If you DO decide to do this:
    A. Use a really good time tracking program (I use Time Recording for Android).
    B. Know how to get your todo list organized (learn getting things done can be very helpful, and I use todoist to sync so wherever I have a revelation, I can dump it into my inbox).
    C. Learn the value of honesty and integrity. Be straightforward with people. Honestly goes a long way, and if someone knows where they stand, often they will be more reasonable. And if you screw up, just admit it. Mistakes happen. Own it.
    D. Know your worth. Know what is a reasonable amount to be making. Yes, we often make less than we think we are worth. But know what you are willing to accept.
    E. Be reasonable with billing if you can. IE: you will likely work more hours than you get paid for (research, etc), either because you quoted a price and are held to it, or you know how much they are willing/able to pay, or whatever. But try baking that extra time into your price, or your expectation of self worth.
    F. Accept you will not get along with every customer. Be really, really, really good to the ones you click with.
    G. Word of mouth is still the best marketing for most small things. So, get good word of mouth.
    H. Try to have a sense of humor and smile.
    I. Know that life is short, and enjoy it. And don't expect work to be your self worth. That is where the danger lies. Use it to expand your world, but get your self worth from who you are, not what you do. And take breaks. I can take a month off if I schedule things right.

    This will not apply to ev

  • >> If they behave badly they are excluded.

    Except they aren't in today's society. For example, every time we try to "means test" welfare or food stamps or re-examine people fraudulently put on disability for life, there are a whole bunch of people who come out of the woodwork to whine about how unfair and mean all of us who pay the bills are.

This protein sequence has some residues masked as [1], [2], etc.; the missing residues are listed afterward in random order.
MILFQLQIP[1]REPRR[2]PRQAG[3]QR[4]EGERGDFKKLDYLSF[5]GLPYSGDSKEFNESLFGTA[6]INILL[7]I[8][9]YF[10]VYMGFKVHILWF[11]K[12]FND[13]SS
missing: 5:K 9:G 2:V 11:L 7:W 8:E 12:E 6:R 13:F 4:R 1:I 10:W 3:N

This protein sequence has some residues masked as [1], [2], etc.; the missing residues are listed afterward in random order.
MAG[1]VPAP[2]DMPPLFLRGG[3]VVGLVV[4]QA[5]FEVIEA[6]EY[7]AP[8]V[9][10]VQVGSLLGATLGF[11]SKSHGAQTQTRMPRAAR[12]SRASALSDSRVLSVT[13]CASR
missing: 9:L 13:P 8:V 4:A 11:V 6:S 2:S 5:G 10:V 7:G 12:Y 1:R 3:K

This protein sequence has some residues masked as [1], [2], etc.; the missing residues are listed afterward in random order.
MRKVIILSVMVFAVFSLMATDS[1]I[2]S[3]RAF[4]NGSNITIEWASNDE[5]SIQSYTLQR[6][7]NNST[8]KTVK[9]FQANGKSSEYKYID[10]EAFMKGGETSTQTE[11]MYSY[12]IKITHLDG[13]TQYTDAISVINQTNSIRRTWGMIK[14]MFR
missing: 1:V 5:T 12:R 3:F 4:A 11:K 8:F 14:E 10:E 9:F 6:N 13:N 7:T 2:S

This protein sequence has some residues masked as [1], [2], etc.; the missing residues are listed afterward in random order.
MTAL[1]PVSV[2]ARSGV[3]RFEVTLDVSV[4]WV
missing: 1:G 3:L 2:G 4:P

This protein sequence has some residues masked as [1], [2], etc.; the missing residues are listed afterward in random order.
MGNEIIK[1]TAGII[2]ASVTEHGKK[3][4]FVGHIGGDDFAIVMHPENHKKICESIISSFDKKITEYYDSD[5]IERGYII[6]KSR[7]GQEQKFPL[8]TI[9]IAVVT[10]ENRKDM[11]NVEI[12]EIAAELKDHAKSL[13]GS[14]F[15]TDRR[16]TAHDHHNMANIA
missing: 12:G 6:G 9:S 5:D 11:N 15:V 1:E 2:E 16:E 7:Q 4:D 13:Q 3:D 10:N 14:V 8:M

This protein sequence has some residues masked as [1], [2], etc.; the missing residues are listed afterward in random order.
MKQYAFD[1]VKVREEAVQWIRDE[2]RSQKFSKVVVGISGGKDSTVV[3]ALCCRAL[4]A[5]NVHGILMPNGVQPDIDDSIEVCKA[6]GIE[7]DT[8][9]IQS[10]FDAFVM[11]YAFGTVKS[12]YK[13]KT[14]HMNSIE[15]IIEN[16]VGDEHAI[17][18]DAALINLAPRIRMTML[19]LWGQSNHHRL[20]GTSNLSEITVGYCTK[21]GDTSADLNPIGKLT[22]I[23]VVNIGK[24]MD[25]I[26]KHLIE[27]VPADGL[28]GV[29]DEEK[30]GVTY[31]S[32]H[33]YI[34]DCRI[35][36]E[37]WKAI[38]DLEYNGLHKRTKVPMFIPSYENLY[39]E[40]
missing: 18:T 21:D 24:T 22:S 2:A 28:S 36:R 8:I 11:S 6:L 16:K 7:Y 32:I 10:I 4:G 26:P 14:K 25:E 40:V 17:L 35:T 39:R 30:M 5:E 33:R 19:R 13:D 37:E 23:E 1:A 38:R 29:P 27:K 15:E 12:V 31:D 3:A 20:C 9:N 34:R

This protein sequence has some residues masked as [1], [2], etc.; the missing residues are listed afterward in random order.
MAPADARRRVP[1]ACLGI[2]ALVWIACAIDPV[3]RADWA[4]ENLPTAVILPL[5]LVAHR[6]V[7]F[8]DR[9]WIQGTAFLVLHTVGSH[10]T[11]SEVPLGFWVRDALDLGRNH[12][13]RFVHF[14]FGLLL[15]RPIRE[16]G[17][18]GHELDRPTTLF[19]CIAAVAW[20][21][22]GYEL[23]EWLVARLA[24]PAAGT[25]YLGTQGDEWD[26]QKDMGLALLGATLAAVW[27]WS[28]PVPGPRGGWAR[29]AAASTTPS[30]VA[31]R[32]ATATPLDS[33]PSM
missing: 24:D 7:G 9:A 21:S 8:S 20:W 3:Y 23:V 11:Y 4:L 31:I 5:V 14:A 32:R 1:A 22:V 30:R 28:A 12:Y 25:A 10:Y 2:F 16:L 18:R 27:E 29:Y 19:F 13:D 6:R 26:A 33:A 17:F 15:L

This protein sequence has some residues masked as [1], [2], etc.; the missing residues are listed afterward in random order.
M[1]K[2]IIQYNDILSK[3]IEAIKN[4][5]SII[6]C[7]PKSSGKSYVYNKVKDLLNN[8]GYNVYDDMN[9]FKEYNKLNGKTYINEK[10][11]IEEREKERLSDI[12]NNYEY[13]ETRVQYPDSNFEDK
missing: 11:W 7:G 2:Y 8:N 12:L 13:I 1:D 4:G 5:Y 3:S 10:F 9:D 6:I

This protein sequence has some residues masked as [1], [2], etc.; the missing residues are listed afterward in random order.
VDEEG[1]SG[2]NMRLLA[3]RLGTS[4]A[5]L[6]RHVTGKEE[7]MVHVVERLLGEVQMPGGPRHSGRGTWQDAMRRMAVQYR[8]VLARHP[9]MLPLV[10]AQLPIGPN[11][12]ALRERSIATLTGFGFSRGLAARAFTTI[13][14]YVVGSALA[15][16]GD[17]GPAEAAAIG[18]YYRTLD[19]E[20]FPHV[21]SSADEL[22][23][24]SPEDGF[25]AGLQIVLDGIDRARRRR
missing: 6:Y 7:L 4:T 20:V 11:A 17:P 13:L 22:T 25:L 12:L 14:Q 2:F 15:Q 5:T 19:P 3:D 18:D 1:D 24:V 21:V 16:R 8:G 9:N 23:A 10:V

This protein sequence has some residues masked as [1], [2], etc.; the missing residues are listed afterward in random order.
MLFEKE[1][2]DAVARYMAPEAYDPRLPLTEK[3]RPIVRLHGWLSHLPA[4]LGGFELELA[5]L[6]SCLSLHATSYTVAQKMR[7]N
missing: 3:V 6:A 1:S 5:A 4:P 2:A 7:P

• Well yes, that's because every time someone brings out "means testing", they don't mean "we're going to check for people fraudulently claiming this thing", because the actual rate of fraudulent claiming is very low (contrary to what your local/national news channels will tell you). Instead, what they mean is "we're going to make the test for being disabled harder to prove, and take disability benefits away from people who genuinely are disabled".

      In the UK, more "means testing" was brought in for disability

    • >> If they behave badly they are excluded.

      Except they aren't in today's society. For example, every time we try to "means test" welfare or food stamps or re-examine people fraudulently put on disability for life, there are a whole bunch of people who come out of the woodwork to whine about how unfair and mean all of us who pay the bills are.

      Ugh....I wish I had mod points for this today...!!!

  • by Vermonter ( 2683811 ) on Monday November 30, 2015 @10:47AM (#51026335)
    The reason your dad (or grandfather) likely held the same job his entire life is because 50 years ago, employers were invested in, and took care of, their employees. My grandfather worked for GE his entire life (outside his time in WWII), and it wasn't because there weren't other jobs he could have gone to. They offered him a pension, which you just cannot find anymore. Today you get crappy health care, and if you're lucky a 3% pay raise every year, and if you are high enough on the ladder, a Christmas bonus that actually means anything. Employers just don't invest in employees like they used to.
    • by mbone ( 558574 )

      Employers just don't invest in employees like they used to.

      Not to mention that it has become very common to steal their pensions.

    • Re: (Score:3, Insightful)

      by operagost ( 62405 )

      Zig Ziglar used to say that the only thing worse than training an employee and having him leave, is NOT training him and having him stay!

      Employers only care about today's bottom line and don't think about the consequences of not cultivating talent and loyalty.